excerpt from 'Friends and Memories' pp. 89-90 (148 words)

excerpt from 'Friends and Memories' pp. 89-90 (148 words)

part of

Friends and Memories

original language

urn:iso:std:iso:639:ed-3:eng

in pages

89-90

type

text excerpt

encoded value

About six or seven years ago I drove over from Broadway to Cheltenham to hear him [Sir Charles Santley] sing once more at a concert that was being given at the Winter Gardens. Naturally his voice was not what it had been some thirty-five years ago. How could it be? But the old charm was there, the technique was absolutely remarkable for a man of his age, and when, as an encore, he sang a very simple little ballad, it was with all the old charm and beautiful tenderness! It was worth driving any distance merely to hear words pronounced as he pronounced them. And I am glad, more than glad, to have this opportunity of saying what I think—what I have always thought—about his art, for in my opinion he is, all round, by far the greatest English singer we have ever had.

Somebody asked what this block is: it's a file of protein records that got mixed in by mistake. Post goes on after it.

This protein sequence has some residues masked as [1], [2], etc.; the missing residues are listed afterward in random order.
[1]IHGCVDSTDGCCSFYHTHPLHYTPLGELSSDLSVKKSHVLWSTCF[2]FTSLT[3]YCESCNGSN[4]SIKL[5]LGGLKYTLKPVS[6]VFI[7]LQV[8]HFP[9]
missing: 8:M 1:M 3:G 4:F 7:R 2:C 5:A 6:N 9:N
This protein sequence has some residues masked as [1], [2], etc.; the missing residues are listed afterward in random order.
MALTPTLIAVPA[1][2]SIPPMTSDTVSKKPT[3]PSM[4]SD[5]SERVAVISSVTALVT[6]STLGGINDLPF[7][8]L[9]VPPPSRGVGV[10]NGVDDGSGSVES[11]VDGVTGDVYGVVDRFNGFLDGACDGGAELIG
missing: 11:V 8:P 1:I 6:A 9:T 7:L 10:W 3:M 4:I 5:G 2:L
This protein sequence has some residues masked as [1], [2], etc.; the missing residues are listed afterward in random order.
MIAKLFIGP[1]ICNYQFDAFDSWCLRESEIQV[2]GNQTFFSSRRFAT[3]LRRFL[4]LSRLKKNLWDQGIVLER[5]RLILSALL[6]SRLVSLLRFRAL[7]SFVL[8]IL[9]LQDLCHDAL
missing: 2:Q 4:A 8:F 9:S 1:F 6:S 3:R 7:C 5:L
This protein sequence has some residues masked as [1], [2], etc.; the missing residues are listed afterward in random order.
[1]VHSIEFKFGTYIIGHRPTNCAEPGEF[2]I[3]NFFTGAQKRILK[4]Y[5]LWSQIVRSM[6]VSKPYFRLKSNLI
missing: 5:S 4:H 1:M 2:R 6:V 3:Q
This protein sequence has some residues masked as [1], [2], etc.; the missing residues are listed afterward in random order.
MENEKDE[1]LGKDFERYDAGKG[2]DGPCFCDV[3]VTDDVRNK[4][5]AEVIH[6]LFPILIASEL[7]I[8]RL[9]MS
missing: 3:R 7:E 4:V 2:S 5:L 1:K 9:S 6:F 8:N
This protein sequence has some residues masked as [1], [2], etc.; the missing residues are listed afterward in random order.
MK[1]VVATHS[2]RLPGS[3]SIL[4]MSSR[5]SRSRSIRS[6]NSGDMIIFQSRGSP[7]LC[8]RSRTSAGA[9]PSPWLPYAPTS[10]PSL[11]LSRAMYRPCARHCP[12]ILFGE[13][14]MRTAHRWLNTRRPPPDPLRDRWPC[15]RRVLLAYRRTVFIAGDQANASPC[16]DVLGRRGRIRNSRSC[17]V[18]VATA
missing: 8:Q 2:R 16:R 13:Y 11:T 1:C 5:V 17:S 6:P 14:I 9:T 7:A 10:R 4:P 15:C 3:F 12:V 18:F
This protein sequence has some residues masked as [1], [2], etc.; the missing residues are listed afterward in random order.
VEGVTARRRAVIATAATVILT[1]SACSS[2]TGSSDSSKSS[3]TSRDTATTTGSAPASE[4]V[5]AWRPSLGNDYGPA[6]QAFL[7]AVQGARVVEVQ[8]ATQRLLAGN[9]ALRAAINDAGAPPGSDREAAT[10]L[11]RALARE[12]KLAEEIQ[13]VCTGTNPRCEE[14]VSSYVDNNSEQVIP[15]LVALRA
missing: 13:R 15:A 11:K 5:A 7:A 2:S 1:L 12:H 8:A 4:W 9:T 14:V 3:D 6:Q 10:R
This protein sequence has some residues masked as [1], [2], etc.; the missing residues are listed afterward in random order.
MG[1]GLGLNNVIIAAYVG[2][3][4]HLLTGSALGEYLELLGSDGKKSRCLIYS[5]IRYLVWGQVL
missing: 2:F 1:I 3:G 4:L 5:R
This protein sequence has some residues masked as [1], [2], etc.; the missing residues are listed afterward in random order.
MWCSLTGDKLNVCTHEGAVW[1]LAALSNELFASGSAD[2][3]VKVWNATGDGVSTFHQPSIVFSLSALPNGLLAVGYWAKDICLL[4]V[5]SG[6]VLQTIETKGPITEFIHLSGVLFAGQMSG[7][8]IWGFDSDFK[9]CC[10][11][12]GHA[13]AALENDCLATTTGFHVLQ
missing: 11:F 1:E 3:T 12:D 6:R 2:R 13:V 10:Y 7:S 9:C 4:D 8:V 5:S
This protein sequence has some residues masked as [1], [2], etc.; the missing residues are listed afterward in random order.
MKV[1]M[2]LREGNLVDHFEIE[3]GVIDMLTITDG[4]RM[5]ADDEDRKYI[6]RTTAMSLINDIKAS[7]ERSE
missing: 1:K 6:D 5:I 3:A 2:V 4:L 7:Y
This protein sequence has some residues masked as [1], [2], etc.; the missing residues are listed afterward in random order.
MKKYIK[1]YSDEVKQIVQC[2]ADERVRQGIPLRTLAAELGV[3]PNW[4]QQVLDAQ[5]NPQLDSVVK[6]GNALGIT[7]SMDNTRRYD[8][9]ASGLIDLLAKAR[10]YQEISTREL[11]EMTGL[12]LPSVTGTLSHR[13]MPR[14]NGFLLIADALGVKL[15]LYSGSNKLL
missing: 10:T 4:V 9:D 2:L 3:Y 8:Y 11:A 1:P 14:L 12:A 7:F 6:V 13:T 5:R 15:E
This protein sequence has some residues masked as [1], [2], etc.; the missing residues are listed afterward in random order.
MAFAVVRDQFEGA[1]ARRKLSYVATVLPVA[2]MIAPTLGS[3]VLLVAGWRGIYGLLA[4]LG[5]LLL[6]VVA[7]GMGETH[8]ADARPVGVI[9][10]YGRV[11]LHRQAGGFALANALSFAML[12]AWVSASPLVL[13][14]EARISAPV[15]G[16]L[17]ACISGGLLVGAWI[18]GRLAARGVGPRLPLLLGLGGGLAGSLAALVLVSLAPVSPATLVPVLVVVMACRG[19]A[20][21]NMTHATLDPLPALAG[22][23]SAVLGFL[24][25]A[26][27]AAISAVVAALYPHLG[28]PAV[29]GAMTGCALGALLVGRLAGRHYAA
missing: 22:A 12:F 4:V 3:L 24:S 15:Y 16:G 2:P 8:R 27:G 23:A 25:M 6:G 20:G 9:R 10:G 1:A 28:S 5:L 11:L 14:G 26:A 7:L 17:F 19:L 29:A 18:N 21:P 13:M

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excerpt from 'Friends and Memories' pp. 89-90 (148 words)

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